Copyright Math in Detail

Rob Reid

Rob Reid’s TED talk about copyright math made the rounds this past week. In case you missed it, here it is. The point of the talk is not to suggest that Copyright Law should disappear, or that everything should be free to share, rather it is his attempt to use humour to point out the ridiculous dollar figures places on pirated music, movies, and games.

Some people were unsure where he arrived at some of his numbers, so he wrote a short piece with more background and references.

First, the Motion Picture Association’s claims of $58 billion in actual US economic losses and 373,000 lost jobs came from this press release[1] (which can also be found on Scribd[2]). These numbers originated at a think tank called the “Institute for Policy Innovation” – an organization thatBusinessweek once profiled in an article called “Op-Eds for Sale.”[3] In it, an IPI analyst freely admitted to taking payoffs from disgraced lobbyist Jack Abramoff[4] in exchange for writing “op-ed pieces boosting the lobbyist’s clients.” The IPI’s president supported this behavior, saying it was neither wrong nor unethical, and dismissing those who apply “a naïve purity standard” to the business of writing op-eds.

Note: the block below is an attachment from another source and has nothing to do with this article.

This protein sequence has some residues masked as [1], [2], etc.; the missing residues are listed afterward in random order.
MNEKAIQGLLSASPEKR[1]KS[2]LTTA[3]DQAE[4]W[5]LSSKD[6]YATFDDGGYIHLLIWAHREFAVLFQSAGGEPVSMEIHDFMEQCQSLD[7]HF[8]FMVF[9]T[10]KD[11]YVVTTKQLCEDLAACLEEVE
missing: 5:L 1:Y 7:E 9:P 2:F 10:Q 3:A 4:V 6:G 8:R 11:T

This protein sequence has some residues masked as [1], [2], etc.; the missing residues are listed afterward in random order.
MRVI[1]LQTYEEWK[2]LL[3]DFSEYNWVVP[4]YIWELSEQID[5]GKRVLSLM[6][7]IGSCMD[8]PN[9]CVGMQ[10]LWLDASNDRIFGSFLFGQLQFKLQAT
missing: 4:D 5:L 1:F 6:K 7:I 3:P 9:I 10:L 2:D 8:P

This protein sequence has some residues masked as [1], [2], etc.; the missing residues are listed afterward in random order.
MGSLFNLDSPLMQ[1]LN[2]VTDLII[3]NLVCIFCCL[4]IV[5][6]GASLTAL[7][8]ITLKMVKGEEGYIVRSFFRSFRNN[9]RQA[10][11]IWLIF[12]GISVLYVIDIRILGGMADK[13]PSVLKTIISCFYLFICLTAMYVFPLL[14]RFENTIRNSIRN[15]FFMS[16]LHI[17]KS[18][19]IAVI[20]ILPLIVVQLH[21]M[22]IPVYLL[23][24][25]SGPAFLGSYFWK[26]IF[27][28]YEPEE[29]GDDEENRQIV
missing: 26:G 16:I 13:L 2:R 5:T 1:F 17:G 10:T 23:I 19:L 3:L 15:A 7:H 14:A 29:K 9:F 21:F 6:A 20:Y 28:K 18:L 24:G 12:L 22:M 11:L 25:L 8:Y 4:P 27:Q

This doesn’t necessarily mean that MPAA lobbyists paid the IPI to conjure up these numbers. But whatever their genesis, they’re not easy figures to support. In a February New York Times piece,[5]an MPAA spokesman did his best by attributing the eye-popping $58 billion sum to “piracy’s impact on a range of tangentially related industries — florists, restaurants, trucking companies, and so on.”Florists? Really? Exactly how many bouquets go unsold whenever someone swipes a copy of My Sharona?

Since the creation of Napster, the music industry has undergone a major change, and considerable loss of revenue. Sales plunged from $14.6 billion down to $6.8 billion, a drop he rounded to $8 billion in his talk.